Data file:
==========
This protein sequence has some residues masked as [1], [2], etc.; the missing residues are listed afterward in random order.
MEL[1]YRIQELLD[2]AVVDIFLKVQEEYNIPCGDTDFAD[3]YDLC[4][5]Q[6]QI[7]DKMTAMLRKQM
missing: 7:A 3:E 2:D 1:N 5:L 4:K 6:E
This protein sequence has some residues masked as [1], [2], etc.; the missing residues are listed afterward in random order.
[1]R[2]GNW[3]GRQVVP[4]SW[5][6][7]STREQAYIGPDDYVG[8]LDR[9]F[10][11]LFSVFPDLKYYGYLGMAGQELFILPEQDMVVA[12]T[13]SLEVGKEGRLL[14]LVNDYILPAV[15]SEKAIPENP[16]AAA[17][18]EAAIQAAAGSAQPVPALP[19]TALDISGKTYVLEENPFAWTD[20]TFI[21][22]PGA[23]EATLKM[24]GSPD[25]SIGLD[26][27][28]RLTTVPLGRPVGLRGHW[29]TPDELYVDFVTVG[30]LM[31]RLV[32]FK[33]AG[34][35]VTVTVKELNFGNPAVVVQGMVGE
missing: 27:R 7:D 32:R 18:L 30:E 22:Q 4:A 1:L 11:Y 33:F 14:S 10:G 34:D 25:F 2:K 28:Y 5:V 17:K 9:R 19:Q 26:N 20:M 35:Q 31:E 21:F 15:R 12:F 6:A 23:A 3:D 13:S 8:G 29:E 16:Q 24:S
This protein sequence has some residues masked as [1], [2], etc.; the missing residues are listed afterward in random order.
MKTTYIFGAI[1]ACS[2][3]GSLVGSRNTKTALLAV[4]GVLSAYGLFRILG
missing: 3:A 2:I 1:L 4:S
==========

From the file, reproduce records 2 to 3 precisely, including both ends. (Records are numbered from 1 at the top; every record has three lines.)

This protein sequence has some residues masked as [1], [2], etc.; the missing residues are listed afterward in random order.
[1]R[2]GNW[3]GRQVVP[4]SW[5][6][7]STREQAYIGPDDYVG[8]LDR[9]F[10][11]LFSVFPDLKYYGYLGMAGQELFILPEQDMVVA[12]T[13]SLEVGKEGRLL[14]LVNDYILPAV[15]SEKAIPENP[16]AAA[17][18]EAAIQAAAGSAQPVPALP[19]TALDISGKTYVLEENPFAWTD[20]TFI[21][22]PGA[23]EATLKM[24]GSPD[25]SIGLD[26][27][28]RLTTVPLGRPVGLRGHW[29]TPDELYVDFVTVG[30]LM[31]RLV[32]FK[33]AG[34][35]VTVTVKELNFGNPAVVVQGMVGE
missing: 27:R 7:D 32:R 18:L 30:E 22:Q 4:A 1:L 11:Y 33:F 14:S 10:G 34:D 25:F 2:K 28:Y 5:V 17:K 9:R 19:Q 26:N 20:M 35:Q 31:E 21:F 15:R 12:F 6:A 23:A 3:D 13:S 8:G 29:E 16:Q 24:S
This protein sequence has some residues masked as [1], [2], etc.; the missing residues are listed afterward in random order.
MKTTYIFGAI[1]ACS[2][3]GSLVGSRNTKTALLAV[4]GVLSAYGLFRILG
missing: 3:A 2:I 1:L 4:S